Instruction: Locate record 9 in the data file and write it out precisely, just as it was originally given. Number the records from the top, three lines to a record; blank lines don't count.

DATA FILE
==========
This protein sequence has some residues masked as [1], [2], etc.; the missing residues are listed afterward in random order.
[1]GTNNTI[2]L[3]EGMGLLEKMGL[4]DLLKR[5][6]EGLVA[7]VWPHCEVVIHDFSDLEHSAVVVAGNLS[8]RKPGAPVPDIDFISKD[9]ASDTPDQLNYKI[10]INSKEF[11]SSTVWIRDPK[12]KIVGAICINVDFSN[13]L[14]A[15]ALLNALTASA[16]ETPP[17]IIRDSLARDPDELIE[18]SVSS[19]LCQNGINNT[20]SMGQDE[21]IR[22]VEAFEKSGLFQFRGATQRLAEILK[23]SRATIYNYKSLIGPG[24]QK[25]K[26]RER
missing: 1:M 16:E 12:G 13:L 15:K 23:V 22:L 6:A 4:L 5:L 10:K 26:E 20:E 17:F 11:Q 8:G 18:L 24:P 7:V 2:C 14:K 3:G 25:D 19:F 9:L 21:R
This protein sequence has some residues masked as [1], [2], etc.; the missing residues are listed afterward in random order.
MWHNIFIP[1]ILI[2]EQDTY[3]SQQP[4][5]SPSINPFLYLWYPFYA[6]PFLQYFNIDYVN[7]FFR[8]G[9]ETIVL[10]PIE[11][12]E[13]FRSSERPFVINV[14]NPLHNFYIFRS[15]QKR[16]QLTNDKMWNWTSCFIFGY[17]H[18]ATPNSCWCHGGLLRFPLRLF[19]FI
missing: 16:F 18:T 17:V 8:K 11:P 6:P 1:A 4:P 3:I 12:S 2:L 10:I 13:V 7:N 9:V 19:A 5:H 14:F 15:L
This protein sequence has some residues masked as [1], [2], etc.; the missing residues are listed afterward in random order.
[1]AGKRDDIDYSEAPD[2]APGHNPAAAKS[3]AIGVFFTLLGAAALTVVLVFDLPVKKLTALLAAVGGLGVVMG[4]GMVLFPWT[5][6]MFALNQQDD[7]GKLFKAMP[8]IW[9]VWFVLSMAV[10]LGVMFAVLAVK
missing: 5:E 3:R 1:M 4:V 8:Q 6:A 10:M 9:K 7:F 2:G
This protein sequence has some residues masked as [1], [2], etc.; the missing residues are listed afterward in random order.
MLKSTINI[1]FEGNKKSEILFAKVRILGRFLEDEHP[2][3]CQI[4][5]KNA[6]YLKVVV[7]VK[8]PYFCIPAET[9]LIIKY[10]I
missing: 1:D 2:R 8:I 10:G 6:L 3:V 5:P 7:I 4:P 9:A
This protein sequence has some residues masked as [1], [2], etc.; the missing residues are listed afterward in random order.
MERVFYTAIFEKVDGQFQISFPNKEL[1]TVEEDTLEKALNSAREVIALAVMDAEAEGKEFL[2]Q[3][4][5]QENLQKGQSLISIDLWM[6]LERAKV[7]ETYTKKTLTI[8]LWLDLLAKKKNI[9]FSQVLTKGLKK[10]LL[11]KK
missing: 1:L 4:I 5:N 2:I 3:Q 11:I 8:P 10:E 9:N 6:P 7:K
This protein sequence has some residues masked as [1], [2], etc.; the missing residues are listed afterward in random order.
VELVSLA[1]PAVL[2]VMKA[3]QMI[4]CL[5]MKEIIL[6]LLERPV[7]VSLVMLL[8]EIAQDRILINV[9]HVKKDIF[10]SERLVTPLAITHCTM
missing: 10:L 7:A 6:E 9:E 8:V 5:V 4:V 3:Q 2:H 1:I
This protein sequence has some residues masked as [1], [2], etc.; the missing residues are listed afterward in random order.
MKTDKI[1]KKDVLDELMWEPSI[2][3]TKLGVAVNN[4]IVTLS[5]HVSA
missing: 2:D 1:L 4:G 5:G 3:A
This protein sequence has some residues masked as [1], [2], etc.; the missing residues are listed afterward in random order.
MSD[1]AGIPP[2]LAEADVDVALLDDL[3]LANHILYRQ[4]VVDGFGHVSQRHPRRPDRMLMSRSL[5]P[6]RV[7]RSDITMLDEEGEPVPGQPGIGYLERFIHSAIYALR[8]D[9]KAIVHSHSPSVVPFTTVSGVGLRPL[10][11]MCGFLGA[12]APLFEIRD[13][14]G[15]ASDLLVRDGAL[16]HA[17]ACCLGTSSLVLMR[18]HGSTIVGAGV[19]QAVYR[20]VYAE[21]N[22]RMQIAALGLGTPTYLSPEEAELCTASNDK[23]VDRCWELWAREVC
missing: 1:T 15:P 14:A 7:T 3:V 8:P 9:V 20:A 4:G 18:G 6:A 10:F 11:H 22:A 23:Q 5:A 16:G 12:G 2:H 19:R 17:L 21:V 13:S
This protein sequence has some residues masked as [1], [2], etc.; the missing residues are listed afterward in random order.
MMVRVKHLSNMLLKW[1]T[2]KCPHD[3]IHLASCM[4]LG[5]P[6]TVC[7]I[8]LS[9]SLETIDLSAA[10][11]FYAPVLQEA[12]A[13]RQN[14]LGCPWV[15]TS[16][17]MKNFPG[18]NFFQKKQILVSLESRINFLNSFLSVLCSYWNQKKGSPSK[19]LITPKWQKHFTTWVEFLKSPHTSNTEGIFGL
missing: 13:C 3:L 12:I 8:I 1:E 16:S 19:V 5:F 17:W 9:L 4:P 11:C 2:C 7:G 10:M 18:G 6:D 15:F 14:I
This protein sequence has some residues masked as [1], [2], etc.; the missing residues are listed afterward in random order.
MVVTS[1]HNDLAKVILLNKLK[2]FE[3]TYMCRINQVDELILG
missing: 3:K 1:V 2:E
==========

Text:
This protein sequence has some residues masked as [1], [2], etc.; the missing residues are listed afterward in random order.
MMVRVKHLSNMLLKW[1]T[2]KCPHD[3]IHLASCM[4]LG[5]P[6]TVC[7]I[8]LS[9]SLETIDLSAA[10][11]FYAPVLQEA[12]A[13]RQN[14]LGCPWV[15]TS[16][17]MKNFPG[18]NFFQKKQILVSLESRINFLNSFLSVLCSYWNQKKGSPSK[19]LITPKWQKHFTTWVEFLKSPHTSNTEGIFGL
missing: 13:C 3:L 12:I 8:I 1:E 16:S 19:V 5:F 17:W 9:L 4:P 11:C 2:C 7:G 10:M 18:G 6:D 15:F 14:I